Alt Tuesday: Alkaline Trio

It actually slightly worries me that it has taken me this long to post about Alkaline Trio on this blog. They are definitely one of the most important bands I have started listening to in the last couple of years. Alkaline Trio is a Chicago-based punk band that has been around since the ’90s and has been developing their sound, experimenting with post-punk inspired albums (such as Crimson and Agony and Irony). Yet they have never strayed too far from their roots, which is something I respect in an artist. Their release From Here To Infirmary is where there is a clear bridge between kids who wanted to play punk songs and adults who are serious songwriters.

The album opens with fan favorite “Private Eye,” which is a heavy, dark song that features lead guitarist/co-lead vocalist Matt Skiba at his best. His brooding lyrics can easily scare listeners away, as he is constantly “doing fucked up shit” and “looking for corpses.” But if you look past all the darkness, you can hear some pretty catchy melodies and an overall genuine emotion behind his lyrics. For example, the next track on the album, “Mr. Chainsaw,” is about the pains and struggles of growing up.

Skiba’s song writing style contrasts nicely with bassist/co-lead vocalist Dan Andriano (who happens to be a personal hero of mine, so please ignore the boy-crush nature of the rest of this post). Andriano writes extremely heartfelt lyrics that are obviously coming from a place of pain. “Take Lots With Alcohol” is a confused rambling. He bellows “I have no desire to see through my own eyes anymore.” Andriano has this incredible ability to display a very masculine voice that allows his lyricism to be dark without sounding whiney. I find myself believing his problems are genuine rather than made up for the sake of writing a sad song to make emo girls buy their album.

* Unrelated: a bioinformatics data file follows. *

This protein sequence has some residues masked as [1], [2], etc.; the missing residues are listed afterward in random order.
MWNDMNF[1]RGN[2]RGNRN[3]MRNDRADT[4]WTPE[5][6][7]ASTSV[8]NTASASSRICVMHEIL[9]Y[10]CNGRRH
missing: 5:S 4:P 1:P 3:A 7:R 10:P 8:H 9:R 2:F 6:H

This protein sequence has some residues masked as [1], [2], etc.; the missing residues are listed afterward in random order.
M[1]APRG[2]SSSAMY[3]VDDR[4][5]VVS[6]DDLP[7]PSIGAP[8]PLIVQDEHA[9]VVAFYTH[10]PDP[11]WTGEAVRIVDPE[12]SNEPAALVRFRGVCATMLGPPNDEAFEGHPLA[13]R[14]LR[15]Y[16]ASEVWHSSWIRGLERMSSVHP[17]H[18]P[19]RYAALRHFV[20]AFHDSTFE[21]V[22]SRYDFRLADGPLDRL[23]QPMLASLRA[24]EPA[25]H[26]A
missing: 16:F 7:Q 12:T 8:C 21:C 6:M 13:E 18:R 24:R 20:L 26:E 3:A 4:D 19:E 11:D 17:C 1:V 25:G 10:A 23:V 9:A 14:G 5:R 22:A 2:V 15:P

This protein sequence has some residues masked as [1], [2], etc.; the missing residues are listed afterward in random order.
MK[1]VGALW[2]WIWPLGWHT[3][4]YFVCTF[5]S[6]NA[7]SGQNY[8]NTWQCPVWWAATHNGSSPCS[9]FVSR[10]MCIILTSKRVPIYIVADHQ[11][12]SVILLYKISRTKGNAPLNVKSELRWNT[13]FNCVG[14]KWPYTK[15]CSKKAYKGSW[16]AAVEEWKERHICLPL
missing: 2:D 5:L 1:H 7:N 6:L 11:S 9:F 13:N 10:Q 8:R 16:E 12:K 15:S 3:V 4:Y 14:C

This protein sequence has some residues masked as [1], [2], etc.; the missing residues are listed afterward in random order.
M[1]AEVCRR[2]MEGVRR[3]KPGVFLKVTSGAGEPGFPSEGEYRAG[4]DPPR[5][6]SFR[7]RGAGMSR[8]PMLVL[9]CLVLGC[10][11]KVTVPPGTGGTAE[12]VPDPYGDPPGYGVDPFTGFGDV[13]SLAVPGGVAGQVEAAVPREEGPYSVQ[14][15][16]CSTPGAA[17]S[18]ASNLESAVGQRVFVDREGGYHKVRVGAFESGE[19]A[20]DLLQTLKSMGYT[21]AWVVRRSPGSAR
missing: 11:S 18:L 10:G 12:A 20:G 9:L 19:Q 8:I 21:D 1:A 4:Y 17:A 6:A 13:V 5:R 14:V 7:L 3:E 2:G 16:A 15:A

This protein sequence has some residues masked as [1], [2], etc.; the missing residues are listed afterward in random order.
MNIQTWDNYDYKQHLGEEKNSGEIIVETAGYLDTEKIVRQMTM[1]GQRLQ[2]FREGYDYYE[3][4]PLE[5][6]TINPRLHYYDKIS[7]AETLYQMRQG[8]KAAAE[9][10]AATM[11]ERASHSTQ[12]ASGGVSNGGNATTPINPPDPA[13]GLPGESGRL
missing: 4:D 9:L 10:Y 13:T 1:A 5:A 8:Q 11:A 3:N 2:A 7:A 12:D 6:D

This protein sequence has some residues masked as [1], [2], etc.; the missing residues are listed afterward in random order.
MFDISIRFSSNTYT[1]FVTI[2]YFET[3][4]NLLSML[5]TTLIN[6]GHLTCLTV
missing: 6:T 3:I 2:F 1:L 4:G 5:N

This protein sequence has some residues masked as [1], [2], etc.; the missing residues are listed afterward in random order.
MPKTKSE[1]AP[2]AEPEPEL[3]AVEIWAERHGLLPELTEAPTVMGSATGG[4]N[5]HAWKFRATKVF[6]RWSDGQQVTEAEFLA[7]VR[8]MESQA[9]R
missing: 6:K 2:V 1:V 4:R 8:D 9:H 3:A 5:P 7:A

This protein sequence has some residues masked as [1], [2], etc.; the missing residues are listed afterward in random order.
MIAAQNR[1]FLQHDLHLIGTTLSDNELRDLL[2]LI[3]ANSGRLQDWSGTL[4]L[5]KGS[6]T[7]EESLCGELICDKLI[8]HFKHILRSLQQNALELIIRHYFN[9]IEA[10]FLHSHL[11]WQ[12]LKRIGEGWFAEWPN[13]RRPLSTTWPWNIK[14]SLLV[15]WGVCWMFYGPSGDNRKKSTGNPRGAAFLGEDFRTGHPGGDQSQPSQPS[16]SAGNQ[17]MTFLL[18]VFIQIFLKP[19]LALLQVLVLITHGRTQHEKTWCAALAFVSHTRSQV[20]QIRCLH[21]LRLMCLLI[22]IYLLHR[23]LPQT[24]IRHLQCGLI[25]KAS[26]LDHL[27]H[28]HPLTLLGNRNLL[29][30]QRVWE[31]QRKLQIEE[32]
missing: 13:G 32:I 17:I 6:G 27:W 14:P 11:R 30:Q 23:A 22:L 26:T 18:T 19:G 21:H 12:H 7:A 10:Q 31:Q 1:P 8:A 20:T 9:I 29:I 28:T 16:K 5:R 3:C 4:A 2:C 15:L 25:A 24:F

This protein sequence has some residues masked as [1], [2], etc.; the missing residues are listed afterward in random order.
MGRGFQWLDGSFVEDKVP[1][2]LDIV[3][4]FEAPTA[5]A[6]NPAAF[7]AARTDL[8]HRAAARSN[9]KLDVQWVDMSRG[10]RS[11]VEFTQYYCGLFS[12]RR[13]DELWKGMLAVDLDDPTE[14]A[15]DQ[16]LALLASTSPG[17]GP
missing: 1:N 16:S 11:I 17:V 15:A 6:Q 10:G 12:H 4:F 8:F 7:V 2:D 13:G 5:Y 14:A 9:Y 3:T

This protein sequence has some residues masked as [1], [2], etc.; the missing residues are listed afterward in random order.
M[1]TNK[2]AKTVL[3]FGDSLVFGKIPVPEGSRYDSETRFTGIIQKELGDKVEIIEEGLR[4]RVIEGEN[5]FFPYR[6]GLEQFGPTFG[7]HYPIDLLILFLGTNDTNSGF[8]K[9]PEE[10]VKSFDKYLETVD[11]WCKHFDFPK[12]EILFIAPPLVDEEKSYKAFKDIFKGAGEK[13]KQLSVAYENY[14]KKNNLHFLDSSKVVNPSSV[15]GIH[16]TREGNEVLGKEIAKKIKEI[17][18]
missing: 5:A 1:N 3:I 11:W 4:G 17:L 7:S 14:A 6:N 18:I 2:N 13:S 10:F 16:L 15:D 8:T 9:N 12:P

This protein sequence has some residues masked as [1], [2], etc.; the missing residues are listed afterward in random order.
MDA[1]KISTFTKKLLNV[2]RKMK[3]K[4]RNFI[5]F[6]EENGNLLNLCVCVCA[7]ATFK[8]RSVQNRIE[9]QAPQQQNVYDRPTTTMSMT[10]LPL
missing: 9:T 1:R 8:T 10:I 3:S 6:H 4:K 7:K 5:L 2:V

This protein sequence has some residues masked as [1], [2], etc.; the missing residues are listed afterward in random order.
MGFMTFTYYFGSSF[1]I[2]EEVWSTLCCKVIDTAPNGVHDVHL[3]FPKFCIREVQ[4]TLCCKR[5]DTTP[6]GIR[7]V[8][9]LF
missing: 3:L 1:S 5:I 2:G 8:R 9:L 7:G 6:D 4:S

Other stand out tracks are the lead single, “Stupid Kid” and “Armageddon.” Alkaline Trio writes good hooks that have hard punk music behind them. Perhaps not the most accessible sound, but they are good songwriters who write about subject matter that is important to them, such as the death of friends or the personal issues they try to hash out via alcohol and self-medication.

My favorite track on the album is the final track, “Crawl.” The song tells the story of Andriano’s guilt after a one night stand with a girl who has a boyfriend. The thoughtful lyricism and raw emotion that is present is a brave showing from Andriano. A link to a live performance of the song is below:

The reason I love that performance is the same reason that I love Alkaline Trio. The punk music matters. And all the emotions are real. And let’s face it: We could always use some more real music.